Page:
The Harambee crest is commonly referred to as the coat of arms. The coat of arms was granted in October 15, 1963. The lions, spears and the shield strongly reflect the culture of the Maasai community, a rich culture that Kenyans across the board have warmly embraced. The Maasai people have long shared a beautiful co-existence with wild animals and reside in Narok on the outskirts of Nairobi. They are a very respected community in Kenya because of the way they have struggled to maintain their traditional practices in the face of increasing urbanization.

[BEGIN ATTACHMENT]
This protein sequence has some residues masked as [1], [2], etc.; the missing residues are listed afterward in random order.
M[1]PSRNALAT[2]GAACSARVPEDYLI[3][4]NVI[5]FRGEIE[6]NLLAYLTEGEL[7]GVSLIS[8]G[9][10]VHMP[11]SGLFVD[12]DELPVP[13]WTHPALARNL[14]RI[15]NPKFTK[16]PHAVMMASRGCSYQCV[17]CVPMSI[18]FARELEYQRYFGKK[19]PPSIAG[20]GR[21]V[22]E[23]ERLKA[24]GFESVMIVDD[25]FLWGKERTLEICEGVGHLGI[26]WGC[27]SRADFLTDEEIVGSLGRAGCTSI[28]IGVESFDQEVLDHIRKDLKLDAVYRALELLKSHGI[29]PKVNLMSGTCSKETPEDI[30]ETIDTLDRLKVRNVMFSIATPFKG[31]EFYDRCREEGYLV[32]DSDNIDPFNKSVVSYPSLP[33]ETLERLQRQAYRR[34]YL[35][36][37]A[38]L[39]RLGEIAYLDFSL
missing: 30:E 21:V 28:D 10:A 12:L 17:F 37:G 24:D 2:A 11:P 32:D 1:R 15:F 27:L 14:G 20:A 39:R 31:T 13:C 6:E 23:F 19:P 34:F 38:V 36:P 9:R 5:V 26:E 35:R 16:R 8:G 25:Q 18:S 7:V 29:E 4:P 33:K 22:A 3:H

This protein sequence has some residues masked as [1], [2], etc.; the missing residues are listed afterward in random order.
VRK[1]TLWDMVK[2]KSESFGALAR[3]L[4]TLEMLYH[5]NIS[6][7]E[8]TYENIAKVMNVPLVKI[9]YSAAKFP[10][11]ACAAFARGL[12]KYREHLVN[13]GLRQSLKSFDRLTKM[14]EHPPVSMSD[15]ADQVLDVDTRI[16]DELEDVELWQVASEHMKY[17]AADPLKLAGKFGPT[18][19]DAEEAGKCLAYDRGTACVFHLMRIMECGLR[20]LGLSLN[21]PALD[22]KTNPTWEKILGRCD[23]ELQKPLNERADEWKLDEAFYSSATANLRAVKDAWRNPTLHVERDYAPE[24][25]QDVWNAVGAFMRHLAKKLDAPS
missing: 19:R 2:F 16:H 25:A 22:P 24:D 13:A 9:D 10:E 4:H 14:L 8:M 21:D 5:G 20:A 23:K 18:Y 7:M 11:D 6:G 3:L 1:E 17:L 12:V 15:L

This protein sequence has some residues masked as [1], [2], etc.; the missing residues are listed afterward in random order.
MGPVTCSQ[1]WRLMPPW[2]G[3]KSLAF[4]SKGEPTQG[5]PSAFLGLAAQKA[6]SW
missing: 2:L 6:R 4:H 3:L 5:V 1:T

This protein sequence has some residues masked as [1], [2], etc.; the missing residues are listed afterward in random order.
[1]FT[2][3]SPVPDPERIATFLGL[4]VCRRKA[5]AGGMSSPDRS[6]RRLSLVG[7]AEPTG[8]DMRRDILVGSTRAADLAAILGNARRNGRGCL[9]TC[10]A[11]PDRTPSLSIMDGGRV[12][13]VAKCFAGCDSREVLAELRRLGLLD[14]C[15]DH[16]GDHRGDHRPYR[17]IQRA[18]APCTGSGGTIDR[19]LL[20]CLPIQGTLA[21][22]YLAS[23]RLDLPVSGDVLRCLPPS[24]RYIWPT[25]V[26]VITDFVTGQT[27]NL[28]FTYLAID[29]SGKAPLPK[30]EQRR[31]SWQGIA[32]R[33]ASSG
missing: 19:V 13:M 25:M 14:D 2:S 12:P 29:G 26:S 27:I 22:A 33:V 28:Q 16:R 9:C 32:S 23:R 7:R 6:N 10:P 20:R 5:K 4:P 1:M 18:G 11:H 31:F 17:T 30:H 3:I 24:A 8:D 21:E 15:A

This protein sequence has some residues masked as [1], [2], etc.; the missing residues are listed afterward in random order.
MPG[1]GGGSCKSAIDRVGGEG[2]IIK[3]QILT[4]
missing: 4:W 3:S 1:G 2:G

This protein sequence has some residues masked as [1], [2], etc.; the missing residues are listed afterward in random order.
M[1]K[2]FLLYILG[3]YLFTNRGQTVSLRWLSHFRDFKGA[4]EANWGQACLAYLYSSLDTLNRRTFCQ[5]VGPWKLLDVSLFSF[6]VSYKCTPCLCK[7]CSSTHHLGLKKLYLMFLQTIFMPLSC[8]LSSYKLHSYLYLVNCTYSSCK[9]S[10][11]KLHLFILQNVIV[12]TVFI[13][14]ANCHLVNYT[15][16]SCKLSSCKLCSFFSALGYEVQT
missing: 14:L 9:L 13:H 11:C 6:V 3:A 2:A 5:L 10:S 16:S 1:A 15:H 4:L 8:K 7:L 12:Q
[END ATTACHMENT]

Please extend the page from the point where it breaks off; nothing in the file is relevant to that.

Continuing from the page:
The coat of arms has great symbolic value. The spear-wielding lions and the shield represent the spirit Kenyans have of defending their country. The shield bears the same colours as the country's flag. The red represents the blood that was shed by Kenyans during the struggle for independence. Green represents Kenya's fertile land. Black represents the people of Kenya and white represents the peace-loving people that Kenyans are. The cockerel at the center is the emblem of the Kenya African National Union (KANU) party. You will recall that KANU was Kenya's ruling party at independence in 1963, and that Kenyatta coined the Harambee motto at that time in an effort to unite Kenya's different communities into one strong nation. Harambee is swahili for "pulling together".

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